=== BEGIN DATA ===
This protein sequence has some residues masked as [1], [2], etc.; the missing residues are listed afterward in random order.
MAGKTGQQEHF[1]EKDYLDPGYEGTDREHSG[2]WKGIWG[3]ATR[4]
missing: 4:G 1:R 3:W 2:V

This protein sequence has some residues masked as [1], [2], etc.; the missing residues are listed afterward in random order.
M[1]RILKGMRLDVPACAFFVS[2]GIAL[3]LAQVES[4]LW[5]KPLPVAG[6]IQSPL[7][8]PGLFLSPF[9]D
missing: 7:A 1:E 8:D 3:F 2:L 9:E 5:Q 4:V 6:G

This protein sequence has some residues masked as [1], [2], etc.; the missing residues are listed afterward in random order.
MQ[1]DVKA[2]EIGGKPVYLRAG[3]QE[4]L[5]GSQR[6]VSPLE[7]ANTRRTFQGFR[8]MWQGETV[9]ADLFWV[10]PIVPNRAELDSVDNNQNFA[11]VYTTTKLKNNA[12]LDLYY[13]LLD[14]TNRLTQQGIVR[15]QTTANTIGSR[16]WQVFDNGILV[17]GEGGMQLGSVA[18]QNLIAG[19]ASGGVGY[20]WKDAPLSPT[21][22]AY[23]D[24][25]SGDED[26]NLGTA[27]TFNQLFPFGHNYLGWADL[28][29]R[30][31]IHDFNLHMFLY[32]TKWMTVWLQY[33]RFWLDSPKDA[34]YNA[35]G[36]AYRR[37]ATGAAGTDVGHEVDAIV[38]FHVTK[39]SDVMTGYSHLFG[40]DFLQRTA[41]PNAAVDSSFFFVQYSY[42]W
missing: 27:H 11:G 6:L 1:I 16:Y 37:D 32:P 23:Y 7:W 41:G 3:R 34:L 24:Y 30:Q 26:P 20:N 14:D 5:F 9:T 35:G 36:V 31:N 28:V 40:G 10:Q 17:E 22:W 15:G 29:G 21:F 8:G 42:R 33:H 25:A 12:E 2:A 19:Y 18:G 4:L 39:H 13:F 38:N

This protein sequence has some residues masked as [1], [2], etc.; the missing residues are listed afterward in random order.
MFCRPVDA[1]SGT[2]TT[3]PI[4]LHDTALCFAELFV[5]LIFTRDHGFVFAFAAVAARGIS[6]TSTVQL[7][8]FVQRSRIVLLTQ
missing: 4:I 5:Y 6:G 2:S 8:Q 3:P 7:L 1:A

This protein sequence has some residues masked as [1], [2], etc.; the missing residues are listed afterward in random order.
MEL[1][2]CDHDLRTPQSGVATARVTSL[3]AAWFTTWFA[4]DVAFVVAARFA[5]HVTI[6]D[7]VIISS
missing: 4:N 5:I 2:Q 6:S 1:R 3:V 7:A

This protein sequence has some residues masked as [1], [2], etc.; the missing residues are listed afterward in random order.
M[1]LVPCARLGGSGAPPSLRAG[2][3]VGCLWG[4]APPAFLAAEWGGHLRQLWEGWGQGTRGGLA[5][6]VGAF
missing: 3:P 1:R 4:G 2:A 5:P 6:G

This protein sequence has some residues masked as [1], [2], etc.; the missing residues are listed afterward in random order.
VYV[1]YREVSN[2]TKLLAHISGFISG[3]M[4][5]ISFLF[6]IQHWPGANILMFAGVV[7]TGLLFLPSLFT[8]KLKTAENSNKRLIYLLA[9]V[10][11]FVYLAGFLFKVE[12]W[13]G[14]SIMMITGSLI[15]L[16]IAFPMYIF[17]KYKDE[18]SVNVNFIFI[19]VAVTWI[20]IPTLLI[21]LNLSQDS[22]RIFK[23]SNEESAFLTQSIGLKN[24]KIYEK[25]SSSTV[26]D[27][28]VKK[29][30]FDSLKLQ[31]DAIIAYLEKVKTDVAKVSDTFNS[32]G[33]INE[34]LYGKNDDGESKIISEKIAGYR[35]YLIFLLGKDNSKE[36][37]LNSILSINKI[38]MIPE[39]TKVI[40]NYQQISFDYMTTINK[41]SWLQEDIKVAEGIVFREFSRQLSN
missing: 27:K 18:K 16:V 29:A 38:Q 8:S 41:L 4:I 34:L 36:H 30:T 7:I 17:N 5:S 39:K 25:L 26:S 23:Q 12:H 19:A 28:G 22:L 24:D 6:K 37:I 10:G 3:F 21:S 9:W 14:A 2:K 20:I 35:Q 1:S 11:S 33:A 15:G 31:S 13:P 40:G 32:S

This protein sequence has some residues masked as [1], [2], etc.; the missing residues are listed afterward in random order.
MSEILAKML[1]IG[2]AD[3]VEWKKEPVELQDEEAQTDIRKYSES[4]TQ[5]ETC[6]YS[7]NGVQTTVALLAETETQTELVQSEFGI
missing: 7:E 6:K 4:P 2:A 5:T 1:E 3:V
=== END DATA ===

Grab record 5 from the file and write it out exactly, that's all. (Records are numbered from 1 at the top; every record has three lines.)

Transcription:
This protein sequence has some residues masked as [1], [2], etc.; the missing residues are listed afterward in random order.
MEL[1][2]CDHDLRTPQSGVATARVTSL[3]AAWFTTWFA[4]DVAFVVAARFA[5]HVTI[6]D[7]VIISS
missing: 4:N 5:I 2:Q 6:S 1:R 3:V 7:A